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Mayberry, in contrast, looks at both the practical impact of section 3013 and its legislative history to determine that the assessment is a punishment. The opinion points out that the assessment places an additional burden on the defendant; that it can be imposed only following conviction for a crime against the United States; that it can be collected in the same way as a criminal fine; that the statute imposes a higher assessment against defendants convicted of more serious crimes; that the relevant Senate Report acknowledged that the provision would raise little revenue, thus rendering problematic the assumption that its sole purpose was pecuniary; that the Senate Report attributed the same purpose of raising revenue to the manifestly punitive enhanced fines provision of the bill; and that the Senate Report consistently refers to the assessments as "penalties." Mayberry, 774 F.2d at 1021.


We find Mayberry's analysis of section 3013 the more compelling, and we adopt it. As Donaldson indicates, Congress undeniably intended section 3013 assessments to produce revenue. But as Mayberry points out, the section 3013 assessment bears many, if not all, of the earmarks of a punitive measure. Thus, while the legislative history of section 3013 is sparse and not completely clear on the issue, we conclude that Congress intended section 3013 to be a punitive measure designed to raise some revenue. A punitive measure designed to raise revenue is still a punitive measure. Therefore, we hold that the section 3013 assessment is a punishment.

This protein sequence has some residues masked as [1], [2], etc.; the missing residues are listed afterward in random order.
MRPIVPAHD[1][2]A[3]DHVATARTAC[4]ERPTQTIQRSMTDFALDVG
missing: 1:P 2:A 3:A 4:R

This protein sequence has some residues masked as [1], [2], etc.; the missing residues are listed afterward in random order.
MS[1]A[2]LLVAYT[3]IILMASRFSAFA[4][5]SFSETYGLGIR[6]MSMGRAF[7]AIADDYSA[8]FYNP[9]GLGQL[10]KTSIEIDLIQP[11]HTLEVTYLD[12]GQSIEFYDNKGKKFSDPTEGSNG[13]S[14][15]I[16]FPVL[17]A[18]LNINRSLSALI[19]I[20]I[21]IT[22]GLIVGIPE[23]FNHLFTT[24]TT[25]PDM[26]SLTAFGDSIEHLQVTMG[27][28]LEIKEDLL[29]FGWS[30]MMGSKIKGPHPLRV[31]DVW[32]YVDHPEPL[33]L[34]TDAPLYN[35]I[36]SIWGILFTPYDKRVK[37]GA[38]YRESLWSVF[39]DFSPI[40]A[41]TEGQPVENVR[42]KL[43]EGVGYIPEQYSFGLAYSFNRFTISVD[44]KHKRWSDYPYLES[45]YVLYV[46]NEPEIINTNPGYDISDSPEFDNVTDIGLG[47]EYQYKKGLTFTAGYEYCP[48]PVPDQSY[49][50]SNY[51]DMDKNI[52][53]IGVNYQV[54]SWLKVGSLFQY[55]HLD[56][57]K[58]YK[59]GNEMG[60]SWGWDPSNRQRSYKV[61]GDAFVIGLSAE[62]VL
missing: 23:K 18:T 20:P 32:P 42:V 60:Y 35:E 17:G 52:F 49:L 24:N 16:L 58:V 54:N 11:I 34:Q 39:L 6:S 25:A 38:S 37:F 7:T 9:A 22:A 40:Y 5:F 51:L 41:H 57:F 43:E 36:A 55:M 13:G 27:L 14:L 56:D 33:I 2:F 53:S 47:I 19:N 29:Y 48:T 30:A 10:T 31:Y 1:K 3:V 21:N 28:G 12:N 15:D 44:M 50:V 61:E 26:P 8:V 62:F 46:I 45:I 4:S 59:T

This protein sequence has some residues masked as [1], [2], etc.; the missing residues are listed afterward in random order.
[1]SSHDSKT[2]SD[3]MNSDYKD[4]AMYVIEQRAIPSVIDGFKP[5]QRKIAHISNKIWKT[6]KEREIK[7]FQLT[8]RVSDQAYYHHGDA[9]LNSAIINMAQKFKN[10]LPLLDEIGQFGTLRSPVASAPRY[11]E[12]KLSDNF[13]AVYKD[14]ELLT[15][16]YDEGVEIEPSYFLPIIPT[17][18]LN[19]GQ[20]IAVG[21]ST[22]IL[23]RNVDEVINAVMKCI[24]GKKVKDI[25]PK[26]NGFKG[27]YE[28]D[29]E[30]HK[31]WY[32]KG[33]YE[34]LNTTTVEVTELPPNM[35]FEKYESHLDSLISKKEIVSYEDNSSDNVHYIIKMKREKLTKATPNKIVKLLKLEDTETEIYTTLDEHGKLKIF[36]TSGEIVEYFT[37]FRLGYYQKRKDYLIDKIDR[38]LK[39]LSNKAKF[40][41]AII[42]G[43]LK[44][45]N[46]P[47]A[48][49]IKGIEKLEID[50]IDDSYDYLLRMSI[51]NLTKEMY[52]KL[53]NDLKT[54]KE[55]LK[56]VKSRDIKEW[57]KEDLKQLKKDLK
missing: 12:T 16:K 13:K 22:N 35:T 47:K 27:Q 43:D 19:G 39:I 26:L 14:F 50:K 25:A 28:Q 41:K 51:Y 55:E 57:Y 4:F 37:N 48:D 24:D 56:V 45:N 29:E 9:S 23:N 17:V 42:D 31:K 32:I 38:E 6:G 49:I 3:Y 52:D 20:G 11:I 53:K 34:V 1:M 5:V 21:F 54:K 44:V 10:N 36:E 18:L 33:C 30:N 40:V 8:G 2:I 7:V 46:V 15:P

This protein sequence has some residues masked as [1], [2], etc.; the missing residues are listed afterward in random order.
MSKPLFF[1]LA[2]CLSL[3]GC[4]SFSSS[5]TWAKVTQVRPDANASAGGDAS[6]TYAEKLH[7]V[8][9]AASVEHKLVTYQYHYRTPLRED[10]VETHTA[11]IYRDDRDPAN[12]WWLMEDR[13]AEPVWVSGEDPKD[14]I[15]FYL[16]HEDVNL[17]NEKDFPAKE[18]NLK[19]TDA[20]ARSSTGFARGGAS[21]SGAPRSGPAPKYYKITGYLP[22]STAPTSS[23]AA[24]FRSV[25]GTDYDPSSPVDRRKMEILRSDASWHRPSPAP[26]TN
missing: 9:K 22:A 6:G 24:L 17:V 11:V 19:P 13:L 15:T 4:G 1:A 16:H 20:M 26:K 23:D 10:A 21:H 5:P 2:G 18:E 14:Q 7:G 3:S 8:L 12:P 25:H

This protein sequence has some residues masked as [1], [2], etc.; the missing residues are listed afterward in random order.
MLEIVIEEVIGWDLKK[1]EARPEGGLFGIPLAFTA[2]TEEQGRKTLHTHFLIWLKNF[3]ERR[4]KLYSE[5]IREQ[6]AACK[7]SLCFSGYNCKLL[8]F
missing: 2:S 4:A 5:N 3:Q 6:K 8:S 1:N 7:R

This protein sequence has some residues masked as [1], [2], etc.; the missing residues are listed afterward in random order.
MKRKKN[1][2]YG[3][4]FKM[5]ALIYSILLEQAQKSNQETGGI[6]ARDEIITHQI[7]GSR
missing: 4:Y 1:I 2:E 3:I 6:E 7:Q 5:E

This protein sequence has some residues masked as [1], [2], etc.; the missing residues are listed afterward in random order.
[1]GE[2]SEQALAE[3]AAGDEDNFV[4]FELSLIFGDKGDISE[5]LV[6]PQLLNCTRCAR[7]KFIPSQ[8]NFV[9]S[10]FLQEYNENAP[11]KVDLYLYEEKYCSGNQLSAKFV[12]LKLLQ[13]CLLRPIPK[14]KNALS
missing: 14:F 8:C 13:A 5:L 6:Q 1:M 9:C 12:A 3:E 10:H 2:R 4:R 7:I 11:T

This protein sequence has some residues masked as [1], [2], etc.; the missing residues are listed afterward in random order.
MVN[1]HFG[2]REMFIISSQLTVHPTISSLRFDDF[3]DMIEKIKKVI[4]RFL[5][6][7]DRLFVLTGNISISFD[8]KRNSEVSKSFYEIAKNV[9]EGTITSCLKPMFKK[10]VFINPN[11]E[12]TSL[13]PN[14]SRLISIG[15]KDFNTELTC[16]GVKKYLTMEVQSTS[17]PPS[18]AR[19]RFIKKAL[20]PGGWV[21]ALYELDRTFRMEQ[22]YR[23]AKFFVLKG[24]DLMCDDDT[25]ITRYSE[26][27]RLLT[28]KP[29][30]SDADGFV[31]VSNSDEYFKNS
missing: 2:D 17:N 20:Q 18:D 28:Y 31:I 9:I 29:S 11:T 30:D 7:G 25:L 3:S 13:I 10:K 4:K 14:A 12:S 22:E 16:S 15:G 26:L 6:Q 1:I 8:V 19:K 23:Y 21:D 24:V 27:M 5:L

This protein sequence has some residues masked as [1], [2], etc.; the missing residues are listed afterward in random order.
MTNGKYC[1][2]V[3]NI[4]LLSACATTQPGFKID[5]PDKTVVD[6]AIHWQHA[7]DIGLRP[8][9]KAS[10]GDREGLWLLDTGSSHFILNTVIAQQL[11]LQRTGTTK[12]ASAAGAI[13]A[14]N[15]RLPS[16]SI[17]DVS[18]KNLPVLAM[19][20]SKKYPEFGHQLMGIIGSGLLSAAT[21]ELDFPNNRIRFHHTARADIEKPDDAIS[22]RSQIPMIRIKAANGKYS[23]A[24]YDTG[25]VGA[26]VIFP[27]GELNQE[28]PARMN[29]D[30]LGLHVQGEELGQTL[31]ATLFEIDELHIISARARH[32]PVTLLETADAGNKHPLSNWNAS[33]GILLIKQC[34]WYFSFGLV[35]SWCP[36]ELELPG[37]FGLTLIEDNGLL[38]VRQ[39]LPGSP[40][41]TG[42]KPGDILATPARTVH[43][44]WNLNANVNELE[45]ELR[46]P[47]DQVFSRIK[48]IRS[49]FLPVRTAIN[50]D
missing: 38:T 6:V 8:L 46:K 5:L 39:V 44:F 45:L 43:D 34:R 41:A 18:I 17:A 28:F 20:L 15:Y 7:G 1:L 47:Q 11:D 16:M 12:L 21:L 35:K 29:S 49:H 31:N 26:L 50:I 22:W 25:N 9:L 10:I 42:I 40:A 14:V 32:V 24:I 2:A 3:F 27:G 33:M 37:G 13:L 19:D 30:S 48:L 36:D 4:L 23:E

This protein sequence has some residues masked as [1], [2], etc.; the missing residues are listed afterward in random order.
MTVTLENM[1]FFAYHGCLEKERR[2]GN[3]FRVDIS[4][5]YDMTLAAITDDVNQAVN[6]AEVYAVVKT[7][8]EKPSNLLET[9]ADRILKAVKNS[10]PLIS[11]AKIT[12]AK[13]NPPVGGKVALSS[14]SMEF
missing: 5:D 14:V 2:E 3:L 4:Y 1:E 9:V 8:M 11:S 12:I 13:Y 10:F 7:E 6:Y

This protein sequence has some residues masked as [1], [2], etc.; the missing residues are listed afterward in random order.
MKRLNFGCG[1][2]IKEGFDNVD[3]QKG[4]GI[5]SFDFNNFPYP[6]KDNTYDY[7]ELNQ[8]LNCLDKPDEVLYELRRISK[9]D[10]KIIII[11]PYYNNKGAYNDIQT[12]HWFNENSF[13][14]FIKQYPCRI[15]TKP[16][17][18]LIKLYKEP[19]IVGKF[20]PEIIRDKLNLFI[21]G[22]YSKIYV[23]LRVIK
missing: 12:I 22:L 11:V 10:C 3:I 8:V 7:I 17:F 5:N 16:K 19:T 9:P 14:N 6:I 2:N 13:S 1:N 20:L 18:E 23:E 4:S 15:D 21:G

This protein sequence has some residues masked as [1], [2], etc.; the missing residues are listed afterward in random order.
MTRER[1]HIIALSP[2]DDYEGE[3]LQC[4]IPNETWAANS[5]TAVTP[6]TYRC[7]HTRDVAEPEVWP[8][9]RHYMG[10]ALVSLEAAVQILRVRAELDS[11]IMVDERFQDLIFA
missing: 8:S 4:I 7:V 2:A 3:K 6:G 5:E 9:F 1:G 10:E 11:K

Since the assessment is a punishment, its imposition on the demonstrators cannot violate their seventh amendment rights, as they concede. The assessment merely represents a portion of their sentence, and requires no jury determination independent of their adjudication of guilt.